2) Licensing v. Bans: Along those lines, your gun safety vs. gun control distinction is precisely correct. This is about meaningful licensing measures. Ways to assess the intersection of people and guns. Use the gun culture's own language. If you think people kill people, not guns, why do you object to closer monitoring of people? And I'd suggest working through concealed carry expansion. I would absolutely trade concealed carry expansion for stricter licensing and background measures. From what I can see, no law in place would have stopped this shooting. But closer monitoring of the intersection of gun and person might have stopped Aurora and Virginia Tech. And if they don't happen, then maybe this one doesn't happen because the notion hasn't crept into the type of mind that's open to it.
3) The Drug War: So much of our gun culture and violence organizes itself around drug prohibition -- both through tools of business and means of enforcement -- that any act of violence, especially gun violence, is inseparable from it. Many lynchings and acts of irrational mob violence had their roots in prohibition enforcement, ostensibly in response to the violence of the illegal liquor business. The negro raping the white woman was always drunk. The 20s Klan, in most places, was first and foremost a drug enforcement organization. We'll never fully clean the air today without ratcheting down the drug war and moving toward as much legalization as possible. History is quite clear about this, I think. That's also the reason I am against most forms of gun prohibition. There will still be huge demand, and an illegal gun trade would cause all the same problems and more that the drug war causes.
4) Seize this moment: One place where I think this moment is different than others is the growing sense in the country -- even among conservatives -- that right wing cultural nihilism is the greatest short and long-term challenge we face. The fiscal cliff, debt ceiling, voter suppression, global warming, keep your government out of Medicare, etc. The resistance to any effort to combat gun violence with something other than guns needs to be understood -- the NRA needs to be understood -- as a subsidiary of right-wing nihilism. The same cultural instinct that unskews polls and restricts voting to factor out minorities is the same that wants to renege on our national bills is the same that responds to the execution-style murder of 20 children by calling for us to arm the same teachers they despise as union members.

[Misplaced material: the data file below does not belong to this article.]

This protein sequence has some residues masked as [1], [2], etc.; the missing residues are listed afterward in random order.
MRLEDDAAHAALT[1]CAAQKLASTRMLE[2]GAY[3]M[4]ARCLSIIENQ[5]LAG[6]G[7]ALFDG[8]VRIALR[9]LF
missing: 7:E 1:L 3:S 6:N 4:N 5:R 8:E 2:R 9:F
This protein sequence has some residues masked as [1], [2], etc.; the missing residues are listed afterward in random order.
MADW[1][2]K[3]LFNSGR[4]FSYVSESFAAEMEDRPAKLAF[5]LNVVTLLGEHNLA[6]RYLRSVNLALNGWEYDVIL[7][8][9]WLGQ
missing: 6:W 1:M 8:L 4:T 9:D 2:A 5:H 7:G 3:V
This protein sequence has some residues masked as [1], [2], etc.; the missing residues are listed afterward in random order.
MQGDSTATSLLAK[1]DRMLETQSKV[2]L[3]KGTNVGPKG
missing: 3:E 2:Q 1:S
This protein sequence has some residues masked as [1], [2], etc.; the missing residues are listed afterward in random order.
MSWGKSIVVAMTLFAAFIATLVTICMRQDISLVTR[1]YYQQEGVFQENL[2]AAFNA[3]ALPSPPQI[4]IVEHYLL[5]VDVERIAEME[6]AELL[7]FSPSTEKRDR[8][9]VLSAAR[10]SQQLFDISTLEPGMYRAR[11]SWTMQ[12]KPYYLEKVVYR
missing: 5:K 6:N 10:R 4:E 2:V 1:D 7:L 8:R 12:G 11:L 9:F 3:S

Over and over again, we ask what constructive suggestion do you offer to help govern your country to the benefit of all its people? And we get, fuck you, 47 percent. Arm yourself.
This is a tough nut to crack, but so was lynching. Gradual reduction, will lead to additional gradual reduction, over time. And maybe one day it will stop occurring so often to the addled mind to do this. And maybe when he tries, he'll find obstacles other than the lunge of principal.
Following post-Newtown massacre items #1, #2, #3, and #4.
1) Maybe this time is different. It's not simply Obama's speech last night, which moved from the standard Presidential post-massacre "we all mourn together" tone to a new "this cannot go on" emphasis. The more significant indicator may be this morning's statement from Sen. Joe Manchin of West Virginia.
Who is Joe Manchin and where does he stand with the gun lobby? Consider the way he conveyed his opposition (from a coal state) to cap-and-trade legislation two years ago:
Here he was today, on Morning Joe.
I think this is a quite profound difference, and very promising. As robust a "gun rights" defender as exists in the Senate is weighing in about incremental, practical, reasonable steps to reduce danger and increase safety, and is sounding open-minded rather than line-drawing and absolutist about it. In a part of the interview not included in the clip above he talks about the senselessness of AR-15-type rifles and very high-capacity magazines for normal gun-users' purposes. Good for him.
Joe Scarborough himself also had an eloquent "everything has changed" statement on today's show.
2) Are more guns the answer? Yesterday I hinted at, rather than fully laid out, one of the reasons I am skeptical of the idea that if more Americans carried guns, fewer Americans would die from gun violence. That reason is the likelihood of well-meaning civilians adding to rather than reducing the body count if they tried to "take out" a psychopathic shooter. A reader gives an example from the first of the four mass-shooting events that prompted a commemorative visit by President Obama, the rampage in Tucson early last year that nearly killed Rep. Gabrielle Giffords and did kill six other people:
During the chaos immediately after Giffords was shot, a well-meaning and armed citizen bystander unholstered his pistol and almost shot an undercover cop from close range (story from the Denver post here).
This is an example of what I think is the biggest single reason for stronger gun control--that making lethal decisions "under fire" is a very hard and complicated thing to do. It's hard for our police and military to get the decision right every time, as we sometimes sadly see in the paper, and they are highly trained forces who do this for a living.